C. Can the side of the street in which the application sits be given the highest priority for assessing character. This may be the case in the draft wording for revisions to the Neighbourhoods section but it is not entirely clear.
D. Can reduction of sideyards next to existing houses not be compromised in cases of severance.
E. Can the Official Plan indicate the closer the houses are to the subject site the more critical they are in assessing neighbourhood character.
5. Urban Design
A. Can the Planning Department apply zoning to prevent identical twins as is contained in the Alderwood zoning bylaw.
B. Can the Department apply zoning to eliminate flat roofs.
C. Can the Planning Department use their Official Plan Section and Urban Design Section and Urban Forestry to brief Committee of Adjustment members and local planners on their various specialisations
A. Can the Planning Department raise fees so that staff can comprehensively review and follow up on severance and variance applications and development.
B. Can applicants be required to call their buildings 3 storey (rather than 2 storey) when that is the appearance from the road with the first floor being nearest to the ground level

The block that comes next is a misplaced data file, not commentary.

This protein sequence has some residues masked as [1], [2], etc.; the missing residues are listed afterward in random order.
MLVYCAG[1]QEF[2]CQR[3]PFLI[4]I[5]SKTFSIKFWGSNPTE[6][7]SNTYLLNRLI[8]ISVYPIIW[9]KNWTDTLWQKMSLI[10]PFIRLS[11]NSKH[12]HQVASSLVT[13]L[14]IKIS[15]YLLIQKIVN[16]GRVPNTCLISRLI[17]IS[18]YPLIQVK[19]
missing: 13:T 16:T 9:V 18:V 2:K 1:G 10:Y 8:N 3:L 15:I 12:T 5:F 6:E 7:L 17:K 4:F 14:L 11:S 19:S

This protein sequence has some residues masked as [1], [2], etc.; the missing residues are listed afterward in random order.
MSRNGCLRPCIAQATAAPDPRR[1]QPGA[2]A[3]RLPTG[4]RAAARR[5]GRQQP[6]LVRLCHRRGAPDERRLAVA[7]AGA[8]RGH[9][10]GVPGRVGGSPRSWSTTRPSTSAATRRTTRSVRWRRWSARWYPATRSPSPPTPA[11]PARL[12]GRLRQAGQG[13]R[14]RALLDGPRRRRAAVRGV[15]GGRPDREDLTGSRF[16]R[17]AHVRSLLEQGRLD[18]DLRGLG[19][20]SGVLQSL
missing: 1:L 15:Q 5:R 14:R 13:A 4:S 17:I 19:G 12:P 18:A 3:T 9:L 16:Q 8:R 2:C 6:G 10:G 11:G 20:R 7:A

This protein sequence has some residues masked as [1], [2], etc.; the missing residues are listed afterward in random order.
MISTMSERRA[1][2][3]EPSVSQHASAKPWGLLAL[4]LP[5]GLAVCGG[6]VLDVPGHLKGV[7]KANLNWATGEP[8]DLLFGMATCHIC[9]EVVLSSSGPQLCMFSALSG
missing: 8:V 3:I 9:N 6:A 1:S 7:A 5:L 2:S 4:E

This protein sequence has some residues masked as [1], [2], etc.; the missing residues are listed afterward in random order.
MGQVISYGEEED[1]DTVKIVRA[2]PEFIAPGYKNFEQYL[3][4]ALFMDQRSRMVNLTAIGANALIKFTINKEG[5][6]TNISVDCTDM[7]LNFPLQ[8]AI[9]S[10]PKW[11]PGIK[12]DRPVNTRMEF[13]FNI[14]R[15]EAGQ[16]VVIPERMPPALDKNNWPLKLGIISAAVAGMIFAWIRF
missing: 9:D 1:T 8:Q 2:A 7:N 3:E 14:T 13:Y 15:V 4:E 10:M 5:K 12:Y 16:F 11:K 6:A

C. Can applicants be required to accurately mark trees and other features to be a complete application.
D. Can there be some protocol for citizen inquiries and the length of time to acknowledge and reply. Some staff reply promptly, others not so much.
A. Can applicants for new builds be required to show to scale front elevation of the proposal and both abutting properties to give an impression of the streetscape.
B. Can the Planning Department produce a list of staff with telephone numbers for Tree destruction (2 27th) Zoning Infractions (75 27th) Building Infractions (18 Ash), Hoardings, signs and advertisements (26th St) Mud tracking, Poor maintenance, Traffic matters etc
C. Can the package presented by the Planning Department on May 4th be distributed to the community or at least the Community Association.
D. Can neighbours be kept up to date on items affecting their part of the neighbourhood eg Stop work orders (2 27th St), tree convictions, variance/severance applications.
E. Can a website be set up showing active applications and their status.
8. Potential Remedies:
A. What does the Department think of applying a heritage district to parts or the whole of Long Branch.
B. What does the Department think of drawing up design guidelines for Long Branch.
C. What does the Department think of carrying out a preservation zoning bylaw study and using an interim zoning under Section 38 similar to the Royal York/Bloor area.
D. What does the Department think about carrying out a neighbourhood plan with stakeholder committee, meetings to discuss various aspects of planning and a Strengths, Weaknesses, Opportunities, Threats analysis This involves preparing a policy and action plan for the community. If the Department have objections to the plan they put them to the political representatives. (Crombie era planning)
E. Would the planning department support a detached house with a secondary suite as an alternative to a severance. Are there other uses which might fit the neighbourhood creating minimal impact on neighbours for 50 feet frontage lots.